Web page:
Also, regarding the growth of proposals for replacing diesel engines with liquefied natural gas, large Ukrainian enterprises are beginning to develop projects for the domestic production of LNG with the aim of its further use as a gas motor fuel. Unfortunately, all these initiatives still remain at the design stage.
How can Turkey obstruct the implementation of the Memorandum?
After the termination of purchases of gas from the Russian “Gazprom”, Ukraine began to look for new sources of supply on the international market. Qatar, one of the largest natural gas producers in the world, can become a promising partner of Ukraine in this matter.
The previous president of Ukraine, Petro Poroshenko, tried to negotiate with Qatar on the supply of LNG directly to Ukraine via the Bosphorus. However, this was prevented by Turkey, which controls the strait in accordance with the 1936 Montreux Convention and does not want to allow LNG tankers to pass through its straits for security reasons. The Bosphorus is a rather narrow and busy strait with a number of difficulties for navigation (rocks, shoals and strong currents). Istanbul is also located near the strait, with a population of more than 15 million, whose safety could be jeopardized if the Bosphorus starts receiving LNG tankers.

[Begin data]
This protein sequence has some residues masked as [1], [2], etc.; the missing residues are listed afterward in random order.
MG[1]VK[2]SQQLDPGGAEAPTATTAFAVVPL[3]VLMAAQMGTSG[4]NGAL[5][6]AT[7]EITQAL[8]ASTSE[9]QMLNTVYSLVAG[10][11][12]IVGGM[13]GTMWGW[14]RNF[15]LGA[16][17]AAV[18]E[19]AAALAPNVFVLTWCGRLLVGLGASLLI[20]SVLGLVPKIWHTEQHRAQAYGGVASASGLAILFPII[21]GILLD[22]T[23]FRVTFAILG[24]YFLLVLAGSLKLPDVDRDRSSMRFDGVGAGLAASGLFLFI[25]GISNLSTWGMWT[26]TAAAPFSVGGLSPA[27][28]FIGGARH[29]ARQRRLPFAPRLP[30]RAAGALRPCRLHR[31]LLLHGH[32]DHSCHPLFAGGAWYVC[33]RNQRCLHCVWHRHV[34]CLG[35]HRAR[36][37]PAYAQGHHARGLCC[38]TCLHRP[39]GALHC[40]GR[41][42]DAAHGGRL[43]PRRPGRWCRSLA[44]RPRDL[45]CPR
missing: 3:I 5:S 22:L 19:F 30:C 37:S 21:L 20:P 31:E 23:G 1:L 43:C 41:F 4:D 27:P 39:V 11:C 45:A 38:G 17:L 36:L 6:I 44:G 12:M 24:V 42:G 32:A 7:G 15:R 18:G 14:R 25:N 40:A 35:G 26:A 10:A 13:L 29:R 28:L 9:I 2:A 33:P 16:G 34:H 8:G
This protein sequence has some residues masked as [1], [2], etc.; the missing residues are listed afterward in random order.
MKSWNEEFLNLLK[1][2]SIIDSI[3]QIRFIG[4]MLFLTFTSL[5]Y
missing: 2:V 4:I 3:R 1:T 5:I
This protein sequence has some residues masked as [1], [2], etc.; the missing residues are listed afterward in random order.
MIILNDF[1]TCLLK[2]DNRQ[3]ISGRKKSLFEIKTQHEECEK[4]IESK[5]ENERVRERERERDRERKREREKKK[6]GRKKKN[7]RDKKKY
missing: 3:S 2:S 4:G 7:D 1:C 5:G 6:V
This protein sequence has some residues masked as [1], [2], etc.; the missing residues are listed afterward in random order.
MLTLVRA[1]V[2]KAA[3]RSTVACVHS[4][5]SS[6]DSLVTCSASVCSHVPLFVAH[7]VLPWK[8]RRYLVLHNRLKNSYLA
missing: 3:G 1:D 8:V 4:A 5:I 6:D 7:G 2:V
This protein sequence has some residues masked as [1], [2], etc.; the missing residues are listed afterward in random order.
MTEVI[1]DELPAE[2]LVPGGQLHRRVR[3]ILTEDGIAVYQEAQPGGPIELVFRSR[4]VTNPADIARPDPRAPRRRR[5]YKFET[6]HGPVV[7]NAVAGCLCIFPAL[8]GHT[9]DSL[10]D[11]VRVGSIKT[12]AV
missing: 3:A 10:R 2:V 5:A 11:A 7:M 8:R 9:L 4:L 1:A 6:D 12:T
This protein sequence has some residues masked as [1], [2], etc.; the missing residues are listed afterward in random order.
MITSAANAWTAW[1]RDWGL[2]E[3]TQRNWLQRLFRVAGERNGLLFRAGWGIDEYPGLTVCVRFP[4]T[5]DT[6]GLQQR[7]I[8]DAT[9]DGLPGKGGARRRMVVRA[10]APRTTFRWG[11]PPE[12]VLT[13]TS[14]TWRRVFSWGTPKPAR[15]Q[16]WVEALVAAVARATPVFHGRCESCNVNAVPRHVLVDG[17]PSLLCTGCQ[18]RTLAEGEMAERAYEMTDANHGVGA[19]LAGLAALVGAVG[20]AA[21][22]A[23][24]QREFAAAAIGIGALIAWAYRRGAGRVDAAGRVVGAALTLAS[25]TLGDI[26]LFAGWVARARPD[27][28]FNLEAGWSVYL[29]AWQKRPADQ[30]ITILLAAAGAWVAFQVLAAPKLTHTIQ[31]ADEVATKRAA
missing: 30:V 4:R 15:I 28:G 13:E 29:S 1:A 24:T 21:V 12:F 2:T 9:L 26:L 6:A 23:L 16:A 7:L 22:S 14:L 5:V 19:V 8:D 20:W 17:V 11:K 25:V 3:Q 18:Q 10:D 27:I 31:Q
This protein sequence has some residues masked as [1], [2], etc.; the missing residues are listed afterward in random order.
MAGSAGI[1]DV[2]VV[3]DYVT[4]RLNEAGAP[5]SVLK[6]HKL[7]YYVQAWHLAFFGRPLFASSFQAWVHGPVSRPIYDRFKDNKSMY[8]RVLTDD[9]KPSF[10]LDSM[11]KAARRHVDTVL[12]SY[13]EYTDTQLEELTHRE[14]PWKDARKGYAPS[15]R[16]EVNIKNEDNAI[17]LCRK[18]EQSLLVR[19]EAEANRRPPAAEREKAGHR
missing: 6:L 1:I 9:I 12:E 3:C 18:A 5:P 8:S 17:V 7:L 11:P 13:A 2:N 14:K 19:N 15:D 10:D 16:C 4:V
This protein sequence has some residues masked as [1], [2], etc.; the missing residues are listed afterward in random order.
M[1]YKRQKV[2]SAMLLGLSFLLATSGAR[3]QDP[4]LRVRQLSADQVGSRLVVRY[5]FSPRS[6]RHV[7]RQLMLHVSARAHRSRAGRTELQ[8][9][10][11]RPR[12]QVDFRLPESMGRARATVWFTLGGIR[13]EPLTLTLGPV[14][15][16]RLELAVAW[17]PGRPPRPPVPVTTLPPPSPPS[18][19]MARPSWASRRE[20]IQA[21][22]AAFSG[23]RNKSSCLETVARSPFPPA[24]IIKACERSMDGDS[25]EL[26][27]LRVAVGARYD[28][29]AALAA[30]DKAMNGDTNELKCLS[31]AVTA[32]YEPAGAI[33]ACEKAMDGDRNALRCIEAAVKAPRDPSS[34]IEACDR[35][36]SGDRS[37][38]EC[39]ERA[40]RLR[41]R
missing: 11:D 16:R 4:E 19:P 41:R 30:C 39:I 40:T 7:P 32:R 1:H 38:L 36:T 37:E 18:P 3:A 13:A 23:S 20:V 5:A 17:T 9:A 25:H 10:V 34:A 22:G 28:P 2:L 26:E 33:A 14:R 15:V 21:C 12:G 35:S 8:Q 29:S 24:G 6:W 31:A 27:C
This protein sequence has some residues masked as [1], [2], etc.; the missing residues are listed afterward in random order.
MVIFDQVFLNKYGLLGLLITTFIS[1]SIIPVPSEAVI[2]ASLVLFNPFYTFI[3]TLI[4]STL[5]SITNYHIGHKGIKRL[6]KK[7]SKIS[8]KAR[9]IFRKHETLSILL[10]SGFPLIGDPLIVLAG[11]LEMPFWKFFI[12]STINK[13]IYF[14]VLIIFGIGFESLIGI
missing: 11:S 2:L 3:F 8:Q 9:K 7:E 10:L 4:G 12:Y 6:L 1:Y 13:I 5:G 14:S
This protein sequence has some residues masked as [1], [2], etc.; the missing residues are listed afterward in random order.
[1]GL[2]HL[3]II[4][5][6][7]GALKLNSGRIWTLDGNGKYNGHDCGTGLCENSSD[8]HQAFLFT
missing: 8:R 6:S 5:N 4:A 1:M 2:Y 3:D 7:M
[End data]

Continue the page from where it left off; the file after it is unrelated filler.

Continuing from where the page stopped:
These are not vain fears. For example, in 2018, the bulker Vita Spirit, passing through the strait, lost control and crashed into the shore, as a result of which a historic mansion was destroyed. In December 2019, the dry cargo ship Songa Iridium left the route and rammed the Istanbul seafront. If a similar situation occurs with a tanker carrying liquefied natural gas, Turkey could suffer much more damage than in the event of an accident with conventional cargo ships.